The theory advanced by most commentators is that this was just a drafting boo boo born of the fact that the state and federal exchanges appeared in different versions of the bill and that nobody noticed the gap before it went to the President’s desk. However, the talkative Prof. Gruber (remember him of the “stupidity of the American voter” quote?) was filmed saying that it was an intentional strategy to force states to create their own exchanges.

The lower courts, predictably, arrived at conflicting results. The U.S. Court of Appeals for the Fourth Circuit (centered in Richmond, Virginia) applied what I call the “we know what you meant” theory of statutory interpretation and ruled that the subsidies extend to those who signed up on the federal exchange. The U.S. Court of Appeals for the District of Columbia applied what I call the “you’re stuck with what you wrote” theory of statutory interpretation and held that they did not.

A couple of weeks ago, the case was argued before the U.S. Supreme Court. The verbal gymnastics performed by the lawyer for the federal government, egged on by the Court’s four liberals, were something to behold. The government has at least three main theories as to why the subsidies should attach to the federal exchange. First, read “in context” Congress meant to extend the subsidies to the federal exchange, because otherwise the statute would unravel. Second, the reference to “state exchange” isn’t really that – it’s a reference to whatever exchange the state uses (never mind that stuff about “created under section 1311.”) Third, the statute is “ambiguous” and therefore administrative agencies (here the IRS) are entitled to “clarify” the statute through administrative regulations.

It’s clear beyond any doubt that the four liberals will vote with the government. In fact, they left so little chance for challengers’ lawyer to speak that Chief Justice Roberts gave him 10 extra minutes. If I had been the lawyer for the federal government, I think I might’ve just said “what she said,” pointing to Justice Kagan, who ran point for that wing, and sat down.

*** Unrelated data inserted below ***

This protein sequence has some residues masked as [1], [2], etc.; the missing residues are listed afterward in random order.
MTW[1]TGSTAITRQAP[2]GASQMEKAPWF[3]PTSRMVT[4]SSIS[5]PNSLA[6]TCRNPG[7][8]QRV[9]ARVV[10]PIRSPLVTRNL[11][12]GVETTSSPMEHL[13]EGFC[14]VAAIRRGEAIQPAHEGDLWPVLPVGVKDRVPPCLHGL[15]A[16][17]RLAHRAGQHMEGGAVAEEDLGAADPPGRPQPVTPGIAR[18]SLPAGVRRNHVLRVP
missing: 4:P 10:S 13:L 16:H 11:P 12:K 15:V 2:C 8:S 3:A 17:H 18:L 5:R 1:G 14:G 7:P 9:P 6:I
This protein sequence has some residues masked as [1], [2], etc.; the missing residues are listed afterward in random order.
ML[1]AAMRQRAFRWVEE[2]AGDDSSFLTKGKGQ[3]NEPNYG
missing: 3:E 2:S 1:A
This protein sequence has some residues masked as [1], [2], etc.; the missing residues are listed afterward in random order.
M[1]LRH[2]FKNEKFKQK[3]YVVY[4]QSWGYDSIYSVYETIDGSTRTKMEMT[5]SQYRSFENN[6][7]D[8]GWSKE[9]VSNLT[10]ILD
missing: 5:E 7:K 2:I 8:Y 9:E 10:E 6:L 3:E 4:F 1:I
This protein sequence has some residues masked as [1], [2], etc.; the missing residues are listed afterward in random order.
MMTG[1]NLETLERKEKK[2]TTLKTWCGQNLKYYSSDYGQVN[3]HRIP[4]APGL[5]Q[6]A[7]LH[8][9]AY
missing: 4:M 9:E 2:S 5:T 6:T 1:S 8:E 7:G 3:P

Conservatives Scalia and Alito pushed back mightily. Justice Scalia was nearly taunting the government’s lawyer daring him to cite to a case where the Supreme Court has “rewritten” a statute to make it make more sense. Justice Thomas, who doesn’t ask questions, is a good bet to vote with Scalia and Alito because Thomas has little patience for others’ mistakes.

Which brings us to Justices Roberts and Kennedy. Roberts, normally an aggressive questioner, didn’t say much. Kennedy was hard on both lawyers. At times he seemed worried that interpreting the statute to only extend subsidies to states with their own exchanges would be unduly coercive, like the Medicaid trap that Congress tried to build. At other junctures he was highly skeptical of the government’s argument that the statute was “ambiguous” and that the IRS could be trusted to fix it.

Roberts’s near silence is hard to interpret.

Predicting the outcome of these cases is difficult. On the one hand, I was very surprised that the Supreme Court agreed to hear the case. It seemed very likely that the full D.C. Circuit would reverse the three judge panel that read the statute literally, which avoid the split in the lower courts and allow the Supreme Court to stay out of it.